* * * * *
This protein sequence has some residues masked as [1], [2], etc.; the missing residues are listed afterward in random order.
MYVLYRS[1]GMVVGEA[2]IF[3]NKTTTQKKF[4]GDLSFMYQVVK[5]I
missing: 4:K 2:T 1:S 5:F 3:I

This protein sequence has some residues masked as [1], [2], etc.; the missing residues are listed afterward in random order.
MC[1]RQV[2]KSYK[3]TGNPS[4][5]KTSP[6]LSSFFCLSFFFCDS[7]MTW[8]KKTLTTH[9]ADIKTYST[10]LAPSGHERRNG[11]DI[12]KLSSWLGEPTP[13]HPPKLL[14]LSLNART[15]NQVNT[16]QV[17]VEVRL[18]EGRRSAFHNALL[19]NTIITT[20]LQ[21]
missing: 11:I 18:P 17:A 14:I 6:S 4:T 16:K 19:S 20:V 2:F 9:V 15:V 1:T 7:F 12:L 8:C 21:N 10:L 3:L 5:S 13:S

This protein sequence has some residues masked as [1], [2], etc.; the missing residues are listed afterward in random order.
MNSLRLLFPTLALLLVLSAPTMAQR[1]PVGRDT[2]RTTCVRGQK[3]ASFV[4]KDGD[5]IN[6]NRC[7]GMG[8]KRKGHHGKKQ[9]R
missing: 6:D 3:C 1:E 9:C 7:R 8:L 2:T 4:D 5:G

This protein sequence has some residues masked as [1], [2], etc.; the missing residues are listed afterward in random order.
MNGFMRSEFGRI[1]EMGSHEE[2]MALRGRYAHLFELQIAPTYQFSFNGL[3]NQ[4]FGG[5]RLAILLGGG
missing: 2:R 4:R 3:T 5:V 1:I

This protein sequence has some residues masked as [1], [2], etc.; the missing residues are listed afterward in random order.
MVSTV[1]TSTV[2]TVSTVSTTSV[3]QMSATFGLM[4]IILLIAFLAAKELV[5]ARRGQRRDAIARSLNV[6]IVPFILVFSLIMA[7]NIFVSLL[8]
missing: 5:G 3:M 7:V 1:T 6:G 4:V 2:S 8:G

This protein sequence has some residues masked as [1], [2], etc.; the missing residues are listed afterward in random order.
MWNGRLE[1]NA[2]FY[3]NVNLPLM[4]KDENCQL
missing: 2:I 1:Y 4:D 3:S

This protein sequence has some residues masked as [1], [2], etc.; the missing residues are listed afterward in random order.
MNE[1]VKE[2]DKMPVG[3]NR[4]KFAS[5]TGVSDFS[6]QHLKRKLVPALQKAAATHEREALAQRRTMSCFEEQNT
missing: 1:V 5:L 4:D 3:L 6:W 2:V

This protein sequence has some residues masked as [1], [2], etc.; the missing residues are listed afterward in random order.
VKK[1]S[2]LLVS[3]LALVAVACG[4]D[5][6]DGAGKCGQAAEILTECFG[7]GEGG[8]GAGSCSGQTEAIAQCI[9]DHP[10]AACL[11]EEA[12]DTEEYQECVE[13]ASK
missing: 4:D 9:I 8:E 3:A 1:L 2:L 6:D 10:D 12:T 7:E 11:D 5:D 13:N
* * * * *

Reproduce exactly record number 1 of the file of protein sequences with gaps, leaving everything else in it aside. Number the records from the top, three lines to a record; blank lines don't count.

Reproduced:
This protein sequence has some residues masked as [1], [2], etc.; the missing residues are listed afterward in random order.
MYVLYRS[1]GMVVGEA[2]IF[3]NKTTTQKKF[4]GDLSFMYQVVK[5]I
missing: 4:K 2:T 1:S 5:F 3:I